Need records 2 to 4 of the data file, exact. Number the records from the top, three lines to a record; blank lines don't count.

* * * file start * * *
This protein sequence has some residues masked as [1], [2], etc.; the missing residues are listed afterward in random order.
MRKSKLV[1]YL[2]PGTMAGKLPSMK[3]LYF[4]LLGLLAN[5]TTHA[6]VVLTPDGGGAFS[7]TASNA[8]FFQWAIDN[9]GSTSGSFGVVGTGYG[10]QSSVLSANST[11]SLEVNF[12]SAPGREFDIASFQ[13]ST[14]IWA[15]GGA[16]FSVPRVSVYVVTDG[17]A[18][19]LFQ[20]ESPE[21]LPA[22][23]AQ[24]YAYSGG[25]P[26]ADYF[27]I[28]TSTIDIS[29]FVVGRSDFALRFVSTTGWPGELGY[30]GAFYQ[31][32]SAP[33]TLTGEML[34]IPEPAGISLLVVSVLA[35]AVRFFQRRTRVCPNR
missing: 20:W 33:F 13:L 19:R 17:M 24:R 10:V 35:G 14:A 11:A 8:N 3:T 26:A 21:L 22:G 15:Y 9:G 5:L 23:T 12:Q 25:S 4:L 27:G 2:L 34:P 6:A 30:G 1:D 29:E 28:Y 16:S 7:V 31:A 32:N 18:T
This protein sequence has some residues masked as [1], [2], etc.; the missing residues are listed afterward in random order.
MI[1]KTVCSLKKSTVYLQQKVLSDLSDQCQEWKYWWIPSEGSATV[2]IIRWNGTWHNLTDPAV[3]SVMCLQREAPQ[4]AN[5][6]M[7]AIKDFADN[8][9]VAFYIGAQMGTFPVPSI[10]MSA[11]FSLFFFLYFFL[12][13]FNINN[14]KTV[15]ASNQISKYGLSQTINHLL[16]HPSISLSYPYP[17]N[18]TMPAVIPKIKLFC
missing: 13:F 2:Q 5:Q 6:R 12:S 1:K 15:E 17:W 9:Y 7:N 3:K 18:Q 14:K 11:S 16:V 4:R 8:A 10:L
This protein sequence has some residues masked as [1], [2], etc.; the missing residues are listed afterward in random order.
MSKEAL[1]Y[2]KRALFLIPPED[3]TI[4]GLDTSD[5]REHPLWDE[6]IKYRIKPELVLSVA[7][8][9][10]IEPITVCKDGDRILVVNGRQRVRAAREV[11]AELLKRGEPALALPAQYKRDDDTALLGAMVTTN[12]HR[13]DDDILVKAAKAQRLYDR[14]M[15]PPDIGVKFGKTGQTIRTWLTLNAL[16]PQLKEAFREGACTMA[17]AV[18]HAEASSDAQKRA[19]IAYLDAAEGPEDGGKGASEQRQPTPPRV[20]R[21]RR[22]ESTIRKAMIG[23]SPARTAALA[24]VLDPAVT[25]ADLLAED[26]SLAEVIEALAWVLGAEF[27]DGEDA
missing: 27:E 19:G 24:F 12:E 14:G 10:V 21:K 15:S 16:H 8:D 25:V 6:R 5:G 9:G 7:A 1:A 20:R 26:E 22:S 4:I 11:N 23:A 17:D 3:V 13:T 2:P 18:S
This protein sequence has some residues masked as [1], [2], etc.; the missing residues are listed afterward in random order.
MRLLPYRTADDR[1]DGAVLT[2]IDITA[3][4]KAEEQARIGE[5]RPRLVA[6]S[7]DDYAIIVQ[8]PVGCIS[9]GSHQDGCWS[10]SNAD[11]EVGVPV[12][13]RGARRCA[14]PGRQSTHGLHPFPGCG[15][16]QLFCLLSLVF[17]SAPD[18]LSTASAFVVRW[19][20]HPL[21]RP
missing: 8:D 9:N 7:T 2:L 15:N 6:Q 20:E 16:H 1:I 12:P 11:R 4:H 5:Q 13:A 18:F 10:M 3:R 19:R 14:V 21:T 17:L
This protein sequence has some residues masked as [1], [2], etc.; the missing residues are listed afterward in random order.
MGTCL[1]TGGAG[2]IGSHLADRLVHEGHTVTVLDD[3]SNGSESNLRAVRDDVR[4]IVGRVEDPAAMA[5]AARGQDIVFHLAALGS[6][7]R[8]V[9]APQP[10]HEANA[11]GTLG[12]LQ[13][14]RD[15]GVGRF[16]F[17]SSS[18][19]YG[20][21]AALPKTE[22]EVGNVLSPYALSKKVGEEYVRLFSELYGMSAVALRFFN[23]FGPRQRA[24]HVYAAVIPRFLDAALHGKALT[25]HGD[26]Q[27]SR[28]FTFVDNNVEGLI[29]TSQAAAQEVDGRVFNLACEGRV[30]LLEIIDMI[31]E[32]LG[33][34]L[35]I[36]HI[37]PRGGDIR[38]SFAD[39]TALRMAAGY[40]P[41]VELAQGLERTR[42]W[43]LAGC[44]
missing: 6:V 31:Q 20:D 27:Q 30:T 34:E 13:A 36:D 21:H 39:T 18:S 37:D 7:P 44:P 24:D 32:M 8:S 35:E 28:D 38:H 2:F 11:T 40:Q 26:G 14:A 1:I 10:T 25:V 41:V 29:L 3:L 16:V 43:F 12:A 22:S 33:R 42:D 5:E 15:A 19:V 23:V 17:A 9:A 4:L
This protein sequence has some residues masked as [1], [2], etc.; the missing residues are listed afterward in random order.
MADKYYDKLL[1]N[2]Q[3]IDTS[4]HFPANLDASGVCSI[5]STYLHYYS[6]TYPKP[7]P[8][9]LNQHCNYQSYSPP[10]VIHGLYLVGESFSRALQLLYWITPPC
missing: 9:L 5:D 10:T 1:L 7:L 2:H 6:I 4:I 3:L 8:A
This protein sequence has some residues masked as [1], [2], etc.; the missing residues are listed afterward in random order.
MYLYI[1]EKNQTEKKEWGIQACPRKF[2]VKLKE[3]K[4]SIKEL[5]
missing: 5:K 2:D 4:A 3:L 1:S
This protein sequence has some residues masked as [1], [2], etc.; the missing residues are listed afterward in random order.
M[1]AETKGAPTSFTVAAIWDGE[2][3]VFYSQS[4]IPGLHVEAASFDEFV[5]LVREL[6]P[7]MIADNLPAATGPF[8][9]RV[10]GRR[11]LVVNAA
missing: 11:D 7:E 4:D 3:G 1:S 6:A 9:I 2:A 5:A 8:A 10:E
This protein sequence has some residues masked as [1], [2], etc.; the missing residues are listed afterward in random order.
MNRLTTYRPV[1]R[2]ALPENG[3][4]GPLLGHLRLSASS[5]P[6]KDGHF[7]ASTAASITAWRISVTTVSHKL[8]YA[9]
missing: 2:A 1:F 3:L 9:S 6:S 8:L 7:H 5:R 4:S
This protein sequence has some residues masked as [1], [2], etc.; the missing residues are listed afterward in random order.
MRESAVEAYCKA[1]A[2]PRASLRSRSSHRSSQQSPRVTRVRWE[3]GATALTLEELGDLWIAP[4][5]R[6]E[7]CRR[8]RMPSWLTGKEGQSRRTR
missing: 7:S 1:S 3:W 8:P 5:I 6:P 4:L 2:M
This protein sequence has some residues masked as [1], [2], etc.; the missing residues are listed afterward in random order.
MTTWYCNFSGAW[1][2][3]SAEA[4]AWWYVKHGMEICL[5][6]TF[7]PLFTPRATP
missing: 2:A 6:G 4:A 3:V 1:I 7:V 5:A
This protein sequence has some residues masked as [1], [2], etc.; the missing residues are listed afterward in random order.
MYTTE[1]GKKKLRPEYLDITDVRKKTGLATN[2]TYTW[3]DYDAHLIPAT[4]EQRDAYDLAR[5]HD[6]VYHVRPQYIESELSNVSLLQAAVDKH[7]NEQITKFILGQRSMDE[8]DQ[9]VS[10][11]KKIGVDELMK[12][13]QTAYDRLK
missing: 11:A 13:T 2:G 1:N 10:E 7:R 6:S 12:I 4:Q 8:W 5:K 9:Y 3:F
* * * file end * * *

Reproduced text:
This protein sequence has some residues masked as [1], [2], etc.; the missing residues are listed afterward in random order.
MI[1]KTVCSLKKSTVYLQQKVLSDLSDQCQEWKYWWIPSEGSATV[2]IIRWNGTWHNLTDPAV[3]SVMCLQREAPQ[4]AN[5][6]M[7]AIKDFADN[8][9]VAFYIGAQMGTFPVPSI[10]MSA[11]FSLFFFLYFFL[12][13]FNINN[14]KTV[15]ASNQISKYGLSQTINHLL[16]HPSISLSYPYP[17]N[18]TMPAVIPKIKLFC
missing: 13:F 2:Q 5:Q 6:R 12:S 1:K 15:E 17:W 9:Y 7:N 3:K 18:Q 14:K 11:S 16:V 4:R 8:A 10:L
This protein sequence has some residues masked as [1], [2], etc.; the missing residues are listed afterward in random order.
MSKEAL[1]Y[2]KRALFLIPPED[3]TI[4]GLDTSD[5]REHPLWDE[6]IKYRIKPELVLSVA[7][8][9][10]IEPITVCKDGDRILVVNGRQRVRAAREV[11]AELLKRGEPALALPAQYKRDDDTALLGAMVTTN[12]HR[13]DDDILVKAAKAQRLYDR[14]M[15]PPDIGVKFGKTGQTIRTWLTLNAL[16]PQLKEAFREGACTMA[17]AV[18]HAEASSDAQKRA[19]IAYLDAAEGPEDGGKGASEQRQPTPPRV[20]R[21]RR[22]ESTIRKAMIG[23]SPARTAALA[24]VLDPAVT[25]ADLLAED[26]SLAEVIEALAWVLGAEF[27]DGEDA
missing: 27:E 19:G 24:F 12:E 14:G 10:V 21:K 15:S 16:H 8:D 25:V 6:R 5:G 9:G 7:A 1:A 20:R 26:E 22:S 4:I 11:N 23:A 17:D 3:V 13:T 2:P 18:S
This protein sequence has some residues masked as [1], [2], etc.; the missing residues are listed afterward in random order.
MRLLPYRTADDR[1]DGAVLT[2]IDITA[3][4]KAEEQARIGE[5]RPRLVA[6]S[7]DDYAIIVQ[8]PVGCIS[9]GSHQDGCWS[10]SNAD[11]EVGVPV[12][13]RGARRCA[14]PGRQSTHGLHPFPGCG[15][16]QLFCLLSLVF[17]SAPD[18]LSTASAFVVRW[19][20]HPL[21]RP
missing: 8:D 9:N 7:T 2:L 15:N 6:Q 20:E 16:H 1:I 12:P 11:R 4:H 5:Q 13:A 18:F 10:M 3:R 19:R 14:V 21:T 17:L